Community fears over Kirby Misperton fracking The York Press reports comments by anti-fracking campaigners that an entire community will feel the impact if Third Energy gets planning permission to frack for shale gas. Opponents say people will be affected by lorry movements, potential pollution of the aquifer and the impact of increase greenhouse gas emissions on the climate. Third Energy tells the paper: “Third Energy is committed to sharing the benefits from our activities with the local community; either directly through increased employment or through the opportunities for local businesses to benefit from supplying goods and services for our operations. Most passers-by are oblivious to the location of our facilities in the area.”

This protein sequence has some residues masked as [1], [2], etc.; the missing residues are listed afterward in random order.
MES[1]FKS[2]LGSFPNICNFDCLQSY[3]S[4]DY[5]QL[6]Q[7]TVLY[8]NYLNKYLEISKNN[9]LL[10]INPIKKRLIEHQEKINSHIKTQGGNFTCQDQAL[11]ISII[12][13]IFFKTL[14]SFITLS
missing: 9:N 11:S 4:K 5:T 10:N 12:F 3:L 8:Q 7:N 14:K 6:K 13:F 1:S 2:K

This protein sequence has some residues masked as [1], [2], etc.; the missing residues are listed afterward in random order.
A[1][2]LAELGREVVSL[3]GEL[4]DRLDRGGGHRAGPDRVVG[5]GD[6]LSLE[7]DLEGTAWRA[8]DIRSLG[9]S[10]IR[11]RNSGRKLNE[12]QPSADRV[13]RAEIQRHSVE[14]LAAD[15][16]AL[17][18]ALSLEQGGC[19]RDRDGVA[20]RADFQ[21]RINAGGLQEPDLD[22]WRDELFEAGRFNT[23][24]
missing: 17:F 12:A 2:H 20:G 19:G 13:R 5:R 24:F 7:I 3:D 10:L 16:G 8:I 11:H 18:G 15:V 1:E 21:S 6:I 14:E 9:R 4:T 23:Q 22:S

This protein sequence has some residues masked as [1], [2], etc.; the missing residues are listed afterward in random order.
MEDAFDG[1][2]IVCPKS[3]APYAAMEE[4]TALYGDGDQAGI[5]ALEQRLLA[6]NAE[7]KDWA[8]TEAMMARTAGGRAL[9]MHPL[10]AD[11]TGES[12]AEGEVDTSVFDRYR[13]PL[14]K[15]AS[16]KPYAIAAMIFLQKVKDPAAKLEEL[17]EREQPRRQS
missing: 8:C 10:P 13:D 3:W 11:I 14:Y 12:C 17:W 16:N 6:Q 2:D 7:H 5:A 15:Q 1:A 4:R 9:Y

Superglue protest An anti-fracking protestor superglued his hands together around part of a tanker lorry at the Crawberry Hill drilling site near Beverley, the Hull Daily Mail reports.

MP calls for tighter watch on fracking The Blackpool Gazette covers the adjournment debate on fracking (25/11/14), at which Fylde MP Mark Menzies calls for greater regulation of fracking Our report

BG Group cut share package for new chief exec Energy Voice reports that BG has reduced the share award to its new chief executive, Helge Lund, from £10 million to £4.7 million after criticism from shareholders.